A Franchise Review is where we look at the whole series of movies in a franchise and review them as a whole rather than individually. As with all Views from the Sofa reviews, it will be rated out of 5 and means that even a franchise which contains 5-star movies could be negatively affected by being too long, too many movies and having a few too many duds in the pack.
The first franchise review is one of the most successful of all time. When Harry Potter started it seemed like a small, quite timid movie, tentatively dipping a toe in the fantasy waters. A huge audience and box-office taking meant that the movies got bigger and bolder with each new instalment.
It is very telling when you look back at the franchise as the first two Harry Potter movies are quite child-focused. It focuses much more on the silliness of the stories, the child-like wonder of the world that audiences are entering and a lot of the scenes are more about showing off the school rather than telling an actual story. This is fine though and done very well but when revisiting the series, it is jarring when compared to the more story-focused later entries.
It isn’t that the later films improve in quality, just that the quality is placed elsewhere. Each film looks impressive but it becomes much more plot-driven than about making audiences stare wide-eyed at the screen (although each film definitely holds this in some way). This means that from the third film onwards (The Prisoner of Azkaban), the series shifts a gear and starts to become a more mature film series. Where a wider, darker story was always hinted at, from Prisoner of Azkaban onwards, death and longer lasting effects for all characters take a prominent role.
This is probably why Prisoner of Azkaban is many people’s favourite Potter movie. Audiences grew-up with the franchise and this movie began to recognise this by becoming less of a kids series and much more of a Young Adult franchise. This was also reflected in the cast, particularly the three lead characters.
How the producers of Harry Potter managed to get this so right is a miracle. Casting children in the hope that they will retain and remain skilled actors through the ten following years you’d need them is a tricky gamble but one that paid off for the franchise. Daniel Radcliffe gets better with every film and embodies the wonder and then tortured hero that Potter becomes. Emma Watson goes from geeky, annoying girl to strong, mature leading female while Rupert Grint makes one of the biggest transformations, from comedy best friend to one of the more unlikely heroes of the whole series.
In fact, the franchise’s biggest strength was it’s casting. The first film (The Philosopher’s Stone) managed a casting coup with Alan Rickman as Severus Snape and Maggie Smith as Professor McGonagall, adding talent from across British film and television in the form of Gary Oldman, Imelda Staunton and Kenneth Branagh. The greatest piece of casting within the franchise is of course Ralph Fiennes as the series villain Voldermort.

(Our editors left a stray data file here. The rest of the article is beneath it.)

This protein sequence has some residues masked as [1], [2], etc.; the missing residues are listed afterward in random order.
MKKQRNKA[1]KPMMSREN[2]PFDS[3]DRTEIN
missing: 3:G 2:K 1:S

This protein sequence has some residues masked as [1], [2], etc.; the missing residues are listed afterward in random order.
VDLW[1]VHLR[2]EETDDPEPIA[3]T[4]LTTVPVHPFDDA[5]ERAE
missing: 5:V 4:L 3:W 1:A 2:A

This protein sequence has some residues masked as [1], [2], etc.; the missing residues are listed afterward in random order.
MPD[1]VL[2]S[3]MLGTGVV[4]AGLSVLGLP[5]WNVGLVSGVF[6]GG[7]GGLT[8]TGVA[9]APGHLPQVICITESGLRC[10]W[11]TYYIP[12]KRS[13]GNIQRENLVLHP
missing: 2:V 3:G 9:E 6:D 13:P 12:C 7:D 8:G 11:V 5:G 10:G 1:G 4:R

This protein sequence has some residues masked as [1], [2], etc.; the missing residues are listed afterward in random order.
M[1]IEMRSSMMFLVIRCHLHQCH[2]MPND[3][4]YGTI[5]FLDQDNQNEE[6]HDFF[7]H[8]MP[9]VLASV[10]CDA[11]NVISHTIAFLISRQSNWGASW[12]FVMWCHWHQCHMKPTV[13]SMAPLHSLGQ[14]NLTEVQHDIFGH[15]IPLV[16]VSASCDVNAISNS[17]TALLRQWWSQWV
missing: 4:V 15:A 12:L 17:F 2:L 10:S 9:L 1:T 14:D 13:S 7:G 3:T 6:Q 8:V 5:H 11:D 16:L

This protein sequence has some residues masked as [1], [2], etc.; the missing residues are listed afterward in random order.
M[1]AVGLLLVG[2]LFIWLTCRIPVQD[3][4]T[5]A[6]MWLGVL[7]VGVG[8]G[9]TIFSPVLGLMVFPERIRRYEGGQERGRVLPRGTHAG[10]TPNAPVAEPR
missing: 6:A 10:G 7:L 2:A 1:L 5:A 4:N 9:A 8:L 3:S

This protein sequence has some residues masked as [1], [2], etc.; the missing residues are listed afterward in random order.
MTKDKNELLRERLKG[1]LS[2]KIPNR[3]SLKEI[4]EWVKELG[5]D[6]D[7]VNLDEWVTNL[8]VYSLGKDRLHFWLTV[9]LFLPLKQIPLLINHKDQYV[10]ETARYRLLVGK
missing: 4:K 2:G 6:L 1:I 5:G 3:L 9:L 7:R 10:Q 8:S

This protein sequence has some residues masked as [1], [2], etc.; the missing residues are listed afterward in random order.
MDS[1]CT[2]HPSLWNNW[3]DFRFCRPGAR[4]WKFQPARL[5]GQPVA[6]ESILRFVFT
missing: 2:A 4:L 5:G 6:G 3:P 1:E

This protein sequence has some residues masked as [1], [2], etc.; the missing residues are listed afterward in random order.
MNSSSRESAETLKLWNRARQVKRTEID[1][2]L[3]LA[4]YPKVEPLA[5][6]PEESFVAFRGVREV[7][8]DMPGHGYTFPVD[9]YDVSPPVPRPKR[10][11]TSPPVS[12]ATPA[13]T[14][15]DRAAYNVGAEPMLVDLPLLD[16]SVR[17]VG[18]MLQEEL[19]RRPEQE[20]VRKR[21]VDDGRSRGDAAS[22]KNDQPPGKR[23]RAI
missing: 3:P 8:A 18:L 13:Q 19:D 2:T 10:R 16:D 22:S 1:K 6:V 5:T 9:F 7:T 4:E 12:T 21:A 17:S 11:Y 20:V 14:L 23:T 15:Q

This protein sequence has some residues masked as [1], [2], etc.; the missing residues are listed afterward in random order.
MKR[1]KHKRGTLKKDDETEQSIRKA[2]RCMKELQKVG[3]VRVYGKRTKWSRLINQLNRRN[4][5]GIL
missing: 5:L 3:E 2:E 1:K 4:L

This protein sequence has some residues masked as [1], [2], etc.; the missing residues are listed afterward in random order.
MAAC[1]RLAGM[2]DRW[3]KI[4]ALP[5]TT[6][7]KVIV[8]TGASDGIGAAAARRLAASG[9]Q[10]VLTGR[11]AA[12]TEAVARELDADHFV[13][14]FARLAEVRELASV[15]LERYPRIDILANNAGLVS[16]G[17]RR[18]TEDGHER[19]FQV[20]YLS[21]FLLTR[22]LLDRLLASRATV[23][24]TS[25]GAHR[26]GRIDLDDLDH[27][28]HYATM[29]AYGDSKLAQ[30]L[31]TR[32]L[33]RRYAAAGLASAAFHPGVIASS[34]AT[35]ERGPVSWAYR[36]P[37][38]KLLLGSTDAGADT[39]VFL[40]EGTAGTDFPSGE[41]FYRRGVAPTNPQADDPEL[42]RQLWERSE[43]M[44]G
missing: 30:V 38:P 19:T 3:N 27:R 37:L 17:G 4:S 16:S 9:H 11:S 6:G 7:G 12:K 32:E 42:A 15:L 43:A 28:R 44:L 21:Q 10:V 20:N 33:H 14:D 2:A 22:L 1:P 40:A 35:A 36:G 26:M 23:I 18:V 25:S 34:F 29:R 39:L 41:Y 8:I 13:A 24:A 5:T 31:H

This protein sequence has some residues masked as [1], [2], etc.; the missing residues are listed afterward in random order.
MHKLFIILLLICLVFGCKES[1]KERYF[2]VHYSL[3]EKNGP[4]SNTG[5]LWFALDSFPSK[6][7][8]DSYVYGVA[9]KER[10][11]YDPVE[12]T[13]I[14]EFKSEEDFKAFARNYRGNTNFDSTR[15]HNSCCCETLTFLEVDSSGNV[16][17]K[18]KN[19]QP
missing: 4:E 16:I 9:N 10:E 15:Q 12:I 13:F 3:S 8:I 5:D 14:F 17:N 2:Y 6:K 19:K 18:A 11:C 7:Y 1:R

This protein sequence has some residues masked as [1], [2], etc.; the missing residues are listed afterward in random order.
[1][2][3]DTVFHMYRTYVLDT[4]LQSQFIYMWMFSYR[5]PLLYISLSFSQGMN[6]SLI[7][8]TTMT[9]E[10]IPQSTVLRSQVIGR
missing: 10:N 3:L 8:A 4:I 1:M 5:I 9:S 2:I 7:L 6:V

Perfectly teased throughout the franchise’s first three films, it comes with the highlight of the series, The Goblet of Fire, that we get his first full introduction and from then Fiennes steals the series. His threat level increases and he stands toe-to-toe with some of the series heavyweights, including the excellent Michael Gambon as Dumbledore.
It is this increasing threat level that manages to keep the Harry Potter series feeling relevant. There could be an accusation of some of the films feeling slightly “samey,” using the same story-beats with a different threat each time. The fact that the “Master of the Dark Arts” teacher seems to be the villain or at least linked to the villain, each movie made for a frustrating narrative.
As did the issue of the books the movies were based on being too large to adapt. Story-threads felt discarded or rushed in later movies and some of the wonder that punctuated the first films seems to have gone. There was also some trouble with adding scenes not in the books, just to make the film feel more action packed, a problem The Half-Blood Prince faced, a movie that hold a great, important moment but feels very off-balance in quality.
Luckily, Harry Potter is a movie with a definitive ending and in that respect, the franchise doesn’t disappoint. The finale, split over two movies, manages to tie-up the franchise is a satisfactory way. It still faces the same issue of the first half not feeling as quick-paced or even relevant as the second half but once that final showdown starts, you can’t help but feel excited and reflective of the eight movies it took to get to this point.
Overall, The Harry Potter Franchise is without a doubt a strong one and a template for how to make a movie franchise. It starts small, introducing characters and mild threat and then slowly amps up the drama and maturity with each movie. It is a series that stays in-line with the it’s aging audience and delivers a great pay-off in final film.
Rating – 4
(1 – Awful, 2 – Average, 3 – Good, 4 – Great, 5! – Must See)
- Harry Potter and the Philosopher’s Stone (2001) – 3.5
- Harry Potter and the Chamber of Secrets (2002) – 4
- Harry Potter and the Prisoner of Azkaban (2004) – 4
- Harry Potter and the Goblet of Fire (2005) – 4.5
- Harry Potter and the Order of the Phoenix (2007) – 4.5
- Harry Potter and the Half Blood Prince (2009) – 3.5
- Harry Potter and the Deathly Hallows: Part 1 (2010) – 4
- Harry Potter and the Deathly Hallows: Part 2 (2011) – 4